The Rent Seeking Theory must be introduced. Once a bureaucracy is established, it is difficult or impossible to remove. When we say, the expensive war on drugs, we are really talking about paying the salaries of a multitude of federal employees. We are also talking about maintaining federal support for inflated prices that give massive profits to adversaries of the nation, including Al Qaeda, and Mexican Drug Cartel. These high profits are then used to kill our warriors. If I were in the Cartel, I would buy legitimate American businesses and make campaign contributions to prohibitionist politicians. These politicians should be investigated for the sources of their contributions.

The current situation is untenable. Either ban alcohol and cigarettes or legalize marijuana.

Posted by: Supremacy Claus | Jun 1, 2013 4:46:03 PM

{music} Legalize mari juanaaaa, who ooh oooh.
Right here in sweet JamaiCa... oooh oooh, oooh.

Well its no more, illegal humiliatiions... ooh ooh ooh
No more Police interrogations, ooh oooh ooh

That is the background music for the first day of class.
I would do a comparison to the US and Britain where for example a prescription drug is called a Scheduled Poison. Put up a photo of some politician who is smoking tobacco who is all for putting pot smokers in jail. Show a photo of his mom on her death bed from cancer smoking her last cigarette before she croaks.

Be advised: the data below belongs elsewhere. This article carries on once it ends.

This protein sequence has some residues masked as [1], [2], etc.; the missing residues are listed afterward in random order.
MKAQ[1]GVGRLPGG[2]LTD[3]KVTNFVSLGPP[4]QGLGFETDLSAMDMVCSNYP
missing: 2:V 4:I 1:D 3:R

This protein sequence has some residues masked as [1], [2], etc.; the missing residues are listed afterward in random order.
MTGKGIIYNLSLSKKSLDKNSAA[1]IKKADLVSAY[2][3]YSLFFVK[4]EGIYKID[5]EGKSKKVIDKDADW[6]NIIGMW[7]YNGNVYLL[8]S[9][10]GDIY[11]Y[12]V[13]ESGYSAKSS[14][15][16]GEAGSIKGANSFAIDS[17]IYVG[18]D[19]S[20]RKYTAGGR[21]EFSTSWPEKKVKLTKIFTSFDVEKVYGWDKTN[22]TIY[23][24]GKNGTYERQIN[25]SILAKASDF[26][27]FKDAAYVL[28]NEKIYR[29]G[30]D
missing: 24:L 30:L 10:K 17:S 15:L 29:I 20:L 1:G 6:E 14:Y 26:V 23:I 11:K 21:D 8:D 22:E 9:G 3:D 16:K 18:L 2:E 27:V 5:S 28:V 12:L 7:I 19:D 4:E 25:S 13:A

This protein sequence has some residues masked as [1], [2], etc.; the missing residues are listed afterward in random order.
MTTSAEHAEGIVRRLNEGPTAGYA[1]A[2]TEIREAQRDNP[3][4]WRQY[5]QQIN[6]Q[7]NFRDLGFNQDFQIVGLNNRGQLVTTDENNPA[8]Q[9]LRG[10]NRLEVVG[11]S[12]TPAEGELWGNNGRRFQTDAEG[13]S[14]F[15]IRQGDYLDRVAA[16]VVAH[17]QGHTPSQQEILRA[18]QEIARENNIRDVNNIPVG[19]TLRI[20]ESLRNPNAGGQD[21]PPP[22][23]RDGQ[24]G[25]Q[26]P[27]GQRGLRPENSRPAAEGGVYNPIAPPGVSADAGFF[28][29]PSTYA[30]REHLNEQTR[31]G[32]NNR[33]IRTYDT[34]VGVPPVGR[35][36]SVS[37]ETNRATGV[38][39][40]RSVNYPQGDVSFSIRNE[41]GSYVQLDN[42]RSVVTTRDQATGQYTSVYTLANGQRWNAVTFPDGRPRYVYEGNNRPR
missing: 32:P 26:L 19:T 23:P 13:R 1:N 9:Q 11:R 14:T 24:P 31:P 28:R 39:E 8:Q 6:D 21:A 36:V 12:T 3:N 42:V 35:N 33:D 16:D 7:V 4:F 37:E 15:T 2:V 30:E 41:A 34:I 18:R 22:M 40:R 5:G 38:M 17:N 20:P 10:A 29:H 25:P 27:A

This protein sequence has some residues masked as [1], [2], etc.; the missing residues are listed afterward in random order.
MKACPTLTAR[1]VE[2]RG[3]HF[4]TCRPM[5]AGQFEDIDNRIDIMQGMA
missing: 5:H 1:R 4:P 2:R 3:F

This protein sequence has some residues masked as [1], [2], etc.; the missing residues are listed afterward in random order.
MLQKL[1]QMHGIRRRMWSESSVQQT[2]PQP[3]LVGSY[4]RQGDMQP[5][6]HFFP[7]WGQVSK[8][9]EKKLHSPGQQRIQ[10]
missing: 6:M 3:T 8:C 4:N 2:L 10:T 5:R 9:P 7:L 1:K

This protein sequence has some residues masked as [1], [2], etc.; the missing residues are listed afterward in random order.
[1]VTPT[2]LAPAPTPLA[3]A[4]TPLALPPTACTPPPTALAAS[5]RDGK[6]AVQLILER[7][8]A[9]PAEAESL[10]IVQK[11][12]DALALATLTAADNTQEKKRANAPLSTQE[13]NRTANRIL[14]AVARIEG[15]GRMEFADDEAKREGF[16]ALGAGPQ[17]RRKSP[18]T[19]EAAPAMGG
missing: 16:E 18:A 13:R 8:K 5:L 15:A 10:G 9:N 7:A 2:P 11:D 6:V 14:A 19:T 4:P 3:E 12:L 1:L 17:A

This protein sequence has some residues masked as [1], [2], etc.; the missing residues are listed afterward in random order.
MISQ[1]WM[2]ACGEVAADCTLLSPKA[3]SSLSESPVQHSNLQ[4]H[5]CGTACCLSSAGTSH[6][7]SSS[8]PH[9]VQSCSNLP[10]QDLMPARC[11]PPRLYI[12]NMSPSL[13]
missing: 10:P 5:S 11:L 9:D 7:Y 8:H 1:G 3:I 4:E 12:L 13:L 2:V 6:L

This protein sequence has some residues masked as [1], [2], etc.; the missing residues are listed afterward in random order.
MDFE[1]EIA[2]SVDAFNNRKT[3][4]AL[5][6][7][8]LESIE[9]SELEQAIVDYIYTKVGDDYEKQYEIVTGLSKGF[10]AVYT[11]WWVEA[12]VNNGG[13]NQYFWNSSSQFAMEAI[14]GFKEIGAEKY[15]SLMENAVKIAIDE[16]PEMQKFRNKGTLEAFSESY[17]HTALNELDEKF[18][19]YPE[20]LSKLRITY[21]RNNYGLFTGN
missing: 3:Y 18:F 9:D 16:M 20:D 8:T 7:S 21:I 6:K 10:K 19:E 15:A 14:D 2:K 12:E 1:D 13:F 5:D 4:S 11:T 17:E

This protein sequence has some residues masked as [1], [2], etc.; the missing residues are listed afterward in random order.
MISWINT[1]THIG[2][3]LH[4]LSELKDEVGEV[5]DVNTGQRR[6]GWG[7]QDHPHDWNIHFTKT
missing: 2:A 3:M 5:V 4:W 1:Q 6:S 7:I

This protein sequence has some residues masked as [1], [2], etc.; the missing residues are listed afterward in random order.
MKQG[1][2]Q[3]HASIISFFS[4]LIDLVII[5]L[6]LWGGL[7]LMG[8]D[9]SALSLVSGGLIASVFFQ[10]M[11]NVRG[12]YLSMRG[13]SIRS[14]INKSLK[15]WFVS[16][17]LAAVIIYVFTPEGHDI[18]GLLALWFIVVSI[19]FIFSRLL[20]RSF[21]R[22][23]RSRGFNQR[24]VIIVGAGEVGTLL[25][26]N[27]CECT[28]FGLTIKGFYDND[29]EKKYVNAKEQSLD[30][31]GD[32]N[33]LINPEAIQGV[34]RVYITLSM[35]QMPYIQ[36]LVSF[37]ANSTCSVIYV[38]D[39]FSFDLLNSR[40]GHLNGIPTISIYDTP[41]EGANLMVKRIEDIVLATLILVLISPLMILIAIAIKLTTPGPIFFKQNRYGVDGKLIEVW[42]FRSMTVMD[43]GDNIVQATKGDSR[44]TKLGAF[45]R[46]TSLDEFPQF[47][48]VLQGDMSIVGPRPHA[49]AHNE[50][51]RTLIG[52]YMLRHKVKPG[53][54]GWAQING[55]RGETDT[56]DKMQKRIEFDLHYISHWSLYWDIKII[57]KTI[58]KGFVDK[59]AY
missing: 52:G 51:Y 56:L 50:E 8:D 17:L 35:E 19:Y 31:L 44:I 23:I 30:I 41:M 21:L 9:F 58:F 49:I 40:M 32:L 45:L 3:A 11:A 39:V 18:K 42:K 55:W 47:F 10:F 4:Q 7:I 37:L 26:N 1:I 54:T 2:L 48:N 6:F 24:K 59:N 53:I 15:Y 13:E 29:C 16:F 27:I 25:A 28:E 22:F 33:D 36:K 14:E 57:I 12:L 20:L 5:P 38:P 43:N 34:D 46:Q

Posted by: Liberty1st | Jun 2, 2013 2:14:18 PM

In addition to the Bob Marley reggie song I would find some film clips of Edward R. Murrow on his nightly news show smoking cigarettes and one of Walter Cronkite when he quips his promotion: Winston Tastes Good Like A Cigarette Should. Millions of kids were sold and many are dead from cancer. A prohibition on cigarette advertising would be good. Equate it with strychnine pills or simply say that Guns Are Quicker.

Posted by: Liberty1st | Jun 3, 2013 12:10:45 AM

I agree with the majority of the posts that you shd keep your plan to include legal history. I have no doubt that you will verse yourself to become as prepared as you feel comfortable and the issue is much better addressed with historical context. It may turn out to be a legal history of prohibition course, some day, it just happens that marijuana is the newest drug to legalize. There are interesting questions relating to criminalization of controlled substances that may or may ot have come up historically. Didn't cocaine begin as a government experiment? Paul Butler's book "Let's ge free" has a page about Rockefeller's publication in newspapers regarding prohibition that I found very educational. I think history can be a very useful tool for any legal practitioner. We are in the practice of using analogies so that listeners can understand us. I don't see how the clss would even work without it. Go for it!

Posted by: publicdefender | Jun 3, 2013 11:39:41 AM

Official of organized medicine chimes in.


Posted by: Supremacy Claus | Jun 4, 2013 12:23:00 AM